At the shriek, she jolted back, and her heart jumped into her throat. She held tightly to Max’s lead. The hairs on his back stood up, and the phrase about hackles rising came to mind.
Edith wanted to run. There was evil in this place. All her instincts told her to get as far away as fast as she could. Her hand gripped Max’s collar as he stood stock still for a few seconds. The dog’s hackles stayed up and he strained against her hold. He was a dog that rarely barked, but now he emitted a low growl.
She couldn’t just leave, and as far as she could remember, there was no other house in the vicinity.
“Come on, Max,” She was probably mad, but she couldn’t walk away. She pulled the dog’s lead and went up the drive. Her hands and feet were like blocks of ice, despite her boots and gloves; her face was hot, and her stomach roiled as though she were on a fair ground ride.
The farmhouse at the top of the drive was built of stone like all others in these parts, but unlike other farmsteads, no attempt had been made to brighten the place. It looked as dour and forbidding as the moors a few miles away.
“Hello?” Edith’s voice to her own ears sounded tentative and weak. She was a fool. But there was no point in second thoughts at this stage. She’d come this far.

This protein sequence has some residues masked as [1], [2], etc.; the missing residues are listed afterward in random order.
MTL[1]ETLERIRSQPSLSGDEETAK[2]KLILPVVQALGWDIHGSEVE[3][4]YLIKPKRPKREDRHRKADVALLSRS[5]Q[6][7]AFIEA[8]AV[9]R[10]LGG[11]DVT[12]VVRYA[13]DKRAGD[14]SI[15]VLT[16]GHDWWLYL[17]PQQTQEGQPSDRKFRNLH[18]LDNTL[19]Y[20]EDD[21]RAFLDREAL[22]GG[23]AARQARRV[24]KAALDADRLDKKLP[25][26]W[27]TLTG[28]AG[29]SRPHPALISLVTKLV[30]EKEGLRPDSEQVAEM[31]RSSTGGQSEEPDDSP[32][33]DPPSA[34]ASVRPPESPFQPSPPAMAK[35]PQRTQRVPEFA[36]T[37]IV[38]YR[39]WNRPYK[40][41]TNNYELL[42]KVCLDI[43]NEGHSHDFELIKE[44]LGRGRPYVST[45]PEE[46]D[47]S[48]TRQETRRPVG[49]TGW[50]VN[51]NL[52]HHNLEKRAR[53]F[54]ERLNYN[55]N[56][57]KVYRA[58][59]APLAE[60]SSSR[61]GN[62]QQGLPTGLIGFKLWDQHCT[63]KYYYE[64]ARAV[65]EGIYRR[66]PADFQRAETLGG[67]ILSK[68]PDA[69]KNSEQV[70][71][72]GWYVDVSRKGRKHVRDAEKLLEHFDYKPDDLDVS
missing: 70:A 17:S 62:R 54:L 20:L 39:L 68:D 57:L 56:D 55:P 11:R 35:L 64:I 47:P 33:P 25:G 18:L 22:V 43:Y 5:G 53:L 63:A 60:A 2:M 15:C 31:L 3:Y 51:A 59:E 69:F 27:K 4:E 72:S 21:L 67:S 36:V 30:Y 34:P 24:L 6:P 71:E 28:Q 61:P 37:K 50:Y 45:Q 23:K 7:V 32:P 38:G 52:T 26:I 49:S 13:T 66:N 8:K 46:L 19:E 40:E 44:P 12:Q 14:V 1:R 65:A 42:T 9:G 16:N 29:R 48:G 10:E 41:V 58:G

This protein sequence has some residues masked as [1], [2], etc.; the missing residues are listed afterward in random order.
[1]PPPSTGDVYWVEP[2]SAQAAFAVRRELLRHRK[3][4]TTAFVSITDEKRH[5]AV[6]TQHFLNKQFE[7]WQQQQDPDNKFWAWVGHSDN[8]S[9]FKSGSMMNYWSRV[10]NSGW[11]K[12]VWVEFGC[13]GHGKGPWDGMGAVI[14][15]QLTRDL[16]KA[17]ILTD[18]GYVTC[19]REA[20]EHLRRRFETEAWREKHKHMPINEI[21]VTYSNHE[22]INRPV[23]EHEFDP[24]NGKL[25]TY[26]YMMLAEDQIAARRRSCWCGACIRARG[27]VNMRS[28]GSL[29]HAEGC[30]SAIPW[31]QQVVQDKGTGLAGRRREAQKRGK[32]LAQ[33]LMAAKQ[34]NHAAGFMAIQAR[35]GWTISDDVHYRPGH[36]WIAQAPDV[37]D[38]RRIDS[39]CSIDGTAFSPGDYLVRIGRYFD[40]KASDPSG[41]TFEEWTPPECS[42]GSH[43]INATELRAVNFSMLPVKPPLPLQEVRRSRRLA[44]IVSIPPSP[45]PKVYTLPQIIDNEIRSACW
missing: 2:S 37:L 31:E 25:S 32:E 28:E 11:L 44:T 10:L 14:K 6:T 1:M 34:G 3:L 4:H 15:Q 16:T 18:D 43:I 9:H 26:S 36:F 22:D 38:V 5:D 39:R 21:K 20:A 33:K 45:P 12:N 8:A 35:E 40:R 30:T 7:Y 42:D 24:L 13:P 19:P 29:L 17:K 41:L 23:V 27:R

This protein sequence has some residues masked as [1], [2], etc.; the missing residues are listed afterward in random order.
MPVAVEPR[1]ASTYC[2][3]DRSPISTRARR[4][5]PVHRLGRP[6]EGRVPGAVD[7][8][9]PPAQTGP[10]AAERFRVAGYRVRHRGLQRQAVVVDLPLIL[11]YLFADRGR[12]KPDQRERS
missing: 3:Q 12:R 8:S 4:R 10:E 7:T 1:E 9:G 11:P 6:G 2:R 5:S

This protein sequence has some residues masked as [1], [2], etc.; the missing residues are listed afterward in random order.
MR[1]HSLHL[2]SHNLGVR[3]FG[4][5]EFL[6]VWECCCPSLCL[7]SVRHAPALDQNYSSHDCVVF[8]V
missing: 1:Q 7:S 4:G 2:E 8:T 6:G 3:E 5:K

“Who’re you?” The voice was male, but she couldn’t see anyone straight away. Then he stood in front of her, having come out of a building at the side of the yard.
“I’m sorry. I’m Miss Horton from Ellbeck, just out walking with my dog. I thought I heard someone call out. It sounded like someone in distress, in trouble.”
“No trouble here, miss.”
His tone was sly, and Edith’s skin crawled as though a spider walked up her back.
Then, came another shriek. “No, mother, no, let me out, let me go.”
Courage, Edith told herself and fought against weak legs and a racing mind to appear calm. She called out, “Something’s obviously wrong. Can I help?”
The man didn’t answer, but the sound of a door opening came from the house and a woman emerged. “Get in here, Reuben,” she said. “Who’re ye talking to?”
The woman continued, “Oh, I know you, from village, doctor’s sister. Isn’t it? You’d best be coming in. ‘Appen, we need go fetch your brother.” She wiped her hands on a rough apron.
Edith swallowed, wished her mouth wasn’t so dry.
“Father’s dead,” the woman said. Her voice was flat, out of kilter with the words.
The man came up close to Edith, too close for comfort. What choice did she have but to go into the house? She gripped Max’s lead tightly, tried to send a silent message to the dog to protect her. Pretty stupid. Max was a Labrador, noted more for friendliness and eating everything in sight than fierceness. Maybe he would though…would protect her. Please God, he wouldn’t have to.